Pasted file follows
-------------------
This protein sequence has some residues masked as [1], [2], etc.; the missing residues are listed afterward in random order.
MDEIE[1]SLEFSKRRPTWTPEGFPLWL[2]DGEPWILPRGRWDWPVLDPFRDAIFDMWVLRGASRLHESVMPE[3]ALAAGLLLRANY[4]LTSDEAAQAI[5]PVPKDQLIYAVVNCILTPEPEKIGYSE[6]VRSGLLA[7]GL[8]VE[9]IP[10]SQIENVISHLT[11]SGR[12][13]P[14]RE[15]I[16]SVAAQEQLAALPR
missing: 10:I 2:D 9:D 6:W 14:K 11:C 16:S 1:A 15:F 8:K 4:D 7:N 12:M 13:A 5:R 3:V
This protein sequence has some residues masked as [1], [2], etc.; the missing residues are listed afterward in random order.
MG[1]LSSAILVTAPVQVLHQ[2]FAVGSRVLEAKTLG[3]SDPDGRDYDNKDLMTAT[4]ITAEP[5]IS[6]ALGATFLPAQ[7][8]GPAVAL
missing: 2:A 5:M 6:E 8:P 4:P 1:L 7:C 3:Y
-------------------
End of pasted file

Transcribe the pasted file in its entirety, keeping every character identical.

This protein sequence has some residues masked as [1], [2], etc.; the missing residues are listed afterward in random order.
MDEIE[1]SLEFSKRRPTWTPEGFPLWL[2]DGEPWILPRGRWDWPVLDPFRDAIFDMWVLRGASRLHESVMPE[3]ALAAGLLLRANY[4]LTSDEAAQAI[5]PVPKDQLIYAVVNCILTPEPEKIGYSE[6]VRSGLLA[7]GL[8]VE[9]IP[10]SQIENVISHLT[11]SGR[12][13]P[14]RE[15]I[16]SVAAQEQLAALPR
missing: 10:I 2:D 9:D 6:W 14:K 11:C 16:S 1:A 15:F 8:K 4:D 7:N 12:M 13:A 5:R 3:V
This protein sequence has some residues masked as [1], [2], etc.; the missing residues are listed afterward in random order.
MG[1]LSSAILVTAPVQVLHQ[2]FAVGSRVLEAKTLG[3]SDPDGRDYDNKDLMTAT[4]ITAEP[5]IS[6]ALGATFLPAQ[7][8]GPAVAL
missing: 2:A 5:M 6:E 8:P 4:P 1:L 7:C 3:Y